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Old 07-17-2014, 03:21 PM
 
2,553 posts, read 2,008,823 times
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Quote:
Originally Posted by Malloric View Post
We incentivize transit far more than the automobile.
Perhaps (or perhaps not) directly financially in terms of which gets more government dollars, but your conjecture is certainly false if we look at incentives more broadly. As a country, we have bent over backwards for the private car. Land use policy which favors the private automobile--lots of parking lots AND on-street parking, highways, driveways (which are required by garage setback under many city's codes), garages--spreads everything out and reduces the value of PT. It is sufficient to look at the density of cities pre- and post-automobile to prove which form is truly more incentivized.

Quote:
Originally Posted by Malloric View Post
So yes, we incentivize driving as well, largely for reasons of the greater good by reducing the cost on lower-income households at the expense of higher-income households. Transit isn't really any different in except in the scope of the subsidy.
The private car, while a valuable tool, is expensive and a financial burden on the poor, whose dollars might be better spent (or, perhaps, left unearned by spending time not working) elsewhere if the car was not, in many cities, all but required.

 
Old 07-17-2014, 03:40 PM
 
2,825 posts, read 3,357,519 times
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Quote:
Originally Posted by jade408 View Post
We incentivize driving private automobiles because we are Americans. Individual choice always wins over the greater good. Most arguments for prioritizing car travel focus in "it is most efficient for me. We rarely look at it from the perspective of the greater good of the city/community/network/planet.
Pushed wrong URL.

Puhlease. Who decides the "greater good" and how do you compensate those you took from for your version of "greater good"?

Most of the things you want to "benefit" are mythical, abstract concepts like "community".
The constitution protects persons. When folks start using "good for the community" as support for the proposition is nearly always associated with taking property from a defined group of individuals without compensation and only vague promises as to how a "community" (who would that be?) would somehow be better off. What's certain is that the people you take from are not better off.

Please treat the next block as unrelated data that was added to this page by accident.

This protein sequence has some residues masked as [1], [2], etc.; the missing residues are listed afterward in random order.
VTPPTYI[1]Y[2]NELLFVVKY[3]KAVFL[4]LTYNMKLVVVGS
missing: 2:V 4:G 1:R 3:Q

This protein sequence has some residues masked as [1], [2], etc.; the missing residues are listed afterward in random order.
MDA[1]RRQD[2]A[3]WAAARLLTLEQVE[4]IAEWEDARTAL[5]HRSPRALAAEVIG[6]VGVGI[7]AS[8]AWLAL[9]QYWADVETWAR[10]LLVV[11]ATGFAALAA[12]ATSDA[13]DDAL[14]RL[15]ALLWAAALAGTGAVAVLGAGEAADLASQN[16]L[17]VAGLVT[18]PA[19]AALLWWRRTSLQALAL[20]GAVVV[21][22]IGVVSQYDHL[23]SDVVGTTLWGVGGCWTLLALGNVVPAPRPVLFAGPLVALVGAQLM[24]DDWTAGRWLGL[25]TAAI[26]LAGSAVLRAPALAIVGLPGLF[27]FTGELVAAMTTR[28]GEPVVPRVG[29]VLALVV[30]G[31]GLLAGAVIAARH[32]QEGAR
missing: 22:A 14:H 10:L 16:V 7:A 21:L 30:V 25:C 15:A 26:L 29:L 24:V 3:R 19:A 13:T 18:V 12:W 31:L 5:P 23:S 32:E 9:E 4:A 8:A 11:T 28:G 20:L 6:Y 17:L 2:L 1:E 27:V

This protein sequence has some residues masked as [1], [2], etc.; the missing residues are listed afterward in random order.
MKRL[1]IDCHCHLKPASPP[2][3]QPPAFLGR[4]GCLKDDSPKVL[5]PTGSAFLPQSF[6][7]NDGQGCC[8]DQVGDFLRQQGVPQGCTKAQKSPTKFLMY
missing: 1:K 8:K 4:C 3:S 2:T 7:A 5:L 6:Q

Individual choice is paramount as are property rights. Communitarians and "urbanists" have been attempting to eliminate both for many years with "shared space", HOA-burdened housing, etc. They claim "good for the community" with zero evidence. The only thing that is certain is the loss to the individuals.
 
Old 07-17-2014, 03:46 PM
 
2,553 posts, read 2,008,823 times
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Quote:
Originally Posted by IC_deLight View Post
Individual choice is paramount as are property rights. Communitarians and "urbanists" have been attempting to eliminate both for many years with "shared space", HOA-burdened housing, etc. They claim "good for the community" with zero evidence. The only thing that is certain is the loss to the individuals.
That's a very large topic, probably better reserved for the politics forum.
 
Old 07-17-2014, 03:58 PM
 
Location: Oakland, CA
27,171 posts, read 29,726,427 times
Reputation: 26676
Quote:
Originally Posted by chirack View Post
In terms of fuel usage the average car beats the bus unless the bus is packed. My experience with transit is that outside of rush busses are rarely packed. For the employer the advantage is freedom to set work hours and location without regard to the availability of transit.For the driver freedom of departure time, non-stop door to door direct trips. It is often a much better way to travel.
A few things are flawed here:
1. The bus doesn't need to be "that full" to use fuel in a comparative way
2. The bus doesn't have to use gas (we are at about 30% Natural Gas now, and I don't know how many hybrids in my local transit operator)
3. The impact of driving a car is much much greater than the amount of gas used: road capacity, parking spaces and land use are impacted when we only prioritize one mode of transit.

I'll take a local example, Standford University, a big employer in our region, realized that it wasn't a good use of their land and money to build more parking spaces. They needed the land for more productive purpose (students/research/hospital) so they decided to rethink their policies and processes to get less people to drive. They decreased the number of people driving alone from 72% to 47% by making it easier for people to get out of their cars:
Transport U: Stanford Turns Green Commuting Into Greenbacks | Streetsblog USA

But your point illustrates my point completely, we have a very me-centric lens as Americans. All of your benefits only work for you individually, and not the "greater good" of anyone else. Even your example of the employers being able to set work hours without regards to transit is very "employer centric." Clearly the employer wouldn't be mindful of the reality of the employees: who might have to deal with congestion,far distances or limited transportation options based on the employers preferences.